Regulators have ordered China's banks to step up lending to private businesses while restricting credit to local government projects, the industry regulator and a state newspaper said Wednesday.
The moves reflect government efforts to channel more credit to China's private sector while preventing overspending on unneeded real estate and other projects that Beijing worries could lead to financial problems.
Banks were ordered to lend more to small businesses this year than they did in 2009, the China Banking Regulatory Commission said on its Web site. That follows repeated government promises to help entrepreneurs who produce the bulk of China's growth and new jobs but largely missed out on stimulus aid last year.
Lenders could face punishment if they fail to comply, a CBRC supervisor, Xiao Yuanqi, was quoted as saying by the government-run China Daily Newspaper.
A flood of bank loans last year helped China rebound quickly from the global crisis but communist leaders worry it is fueling a dangerous bubble in stock and real estate prices and are trying to rein in what they see as reckless lending.
Lenders have been told to limit credit to local governments and reject projects that lack adequate capital, the state-run Shanghai Securities News said. It cited unidentified sources at Chinese banks and the CBRC did not immediately respond to requests by phone and fax to confirm the report.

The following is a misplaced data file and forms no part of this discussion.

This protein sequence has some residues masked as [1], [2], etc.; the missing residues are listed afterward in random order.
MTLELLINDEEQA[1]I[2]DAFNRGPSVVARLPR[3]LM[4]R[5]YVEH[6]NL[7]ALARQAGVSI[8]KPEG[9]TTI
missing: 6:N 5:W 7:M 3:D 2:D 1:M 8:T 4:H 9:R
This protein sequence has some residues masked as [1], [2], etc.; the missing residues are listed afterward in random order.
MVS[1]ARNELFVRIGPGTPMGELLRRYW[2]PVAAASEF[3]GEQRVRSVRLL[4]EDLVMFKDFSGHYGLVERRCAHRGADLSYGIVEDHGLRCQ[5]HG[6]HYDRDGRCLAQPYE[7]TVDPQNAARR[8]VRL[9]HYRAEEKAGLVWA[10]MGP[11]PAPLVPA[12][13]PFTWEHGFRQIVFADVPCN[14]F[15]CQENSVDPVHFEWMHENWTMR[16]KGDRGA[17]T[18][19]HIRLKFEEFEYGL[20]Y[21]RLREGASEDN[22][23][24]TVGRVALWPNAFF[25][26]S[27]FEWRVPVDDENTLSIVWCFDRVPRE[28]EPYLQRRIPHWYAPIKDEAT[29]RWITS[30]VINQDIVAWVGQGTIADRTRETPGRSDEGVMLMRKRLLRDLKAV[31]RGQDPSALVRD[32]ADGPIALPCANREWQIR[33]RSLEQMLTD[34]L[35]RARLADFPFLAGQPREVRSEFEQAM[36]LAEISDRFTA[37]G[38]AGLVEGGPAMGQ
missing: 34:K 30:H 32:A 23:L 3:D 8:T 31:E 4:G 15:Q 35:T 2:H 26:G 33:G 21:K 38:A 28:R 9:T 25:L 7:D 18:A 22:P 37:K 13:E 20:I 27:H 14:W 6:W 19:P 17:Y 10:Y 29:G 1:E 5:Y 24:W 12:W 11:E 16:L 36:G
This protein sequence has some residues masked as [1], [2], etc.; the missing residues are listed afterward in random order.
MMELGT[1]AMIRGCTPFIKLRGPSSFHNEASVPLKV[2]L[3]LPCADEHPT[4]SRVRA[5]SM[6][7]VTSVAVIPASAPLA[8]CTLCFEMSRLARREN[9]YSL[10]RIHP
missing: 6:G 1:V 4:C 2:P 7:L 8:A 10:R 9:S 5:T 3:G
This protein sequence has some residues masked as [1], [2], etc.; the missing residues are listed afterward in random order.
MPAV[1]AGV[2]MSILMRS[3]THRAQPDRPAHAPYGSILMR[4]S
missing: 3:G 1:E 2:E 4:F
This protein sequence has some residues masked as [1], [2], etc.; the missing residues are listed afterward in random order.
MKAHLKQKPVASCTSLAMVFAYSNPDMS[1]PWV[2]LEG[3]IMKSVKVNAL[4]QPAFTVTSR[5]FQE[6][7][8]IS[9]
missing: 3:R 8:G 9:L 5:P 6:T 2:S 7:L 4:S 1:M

Financial analysts have warned that Beijing's order to banks last year to pump up lending to support the stimulus would increase their levels of unpaid debts as ill-conceived projects failed.
Beijing has issued a series of directives to banks in recent months to tighten lending controls, apparently trying to fine-tune credit without raising interest rates, which might slow China's economic recovery.
Beijing has cut its target for total Chinese bank lending this year to 7.5 trillion yuan ($1.1 trillion), down from 9.6 trillion yuan ($1.4 trillion) lent last year under orders to support the stimulus.
Lending to companies accounted for 5.7 trillion yuan ($834 billion) of last year's total and 24.8 percent of that went to small enterprises, according to the central bank.
On Saturday, the CBRC ordered institutions to tighten controls on risk and scrutinize borrowers' ability to pay their debts.
The central bank has ordered institutions twice this year to increase the amount of money they hold in reserve in a move to prevent a surge in credit.
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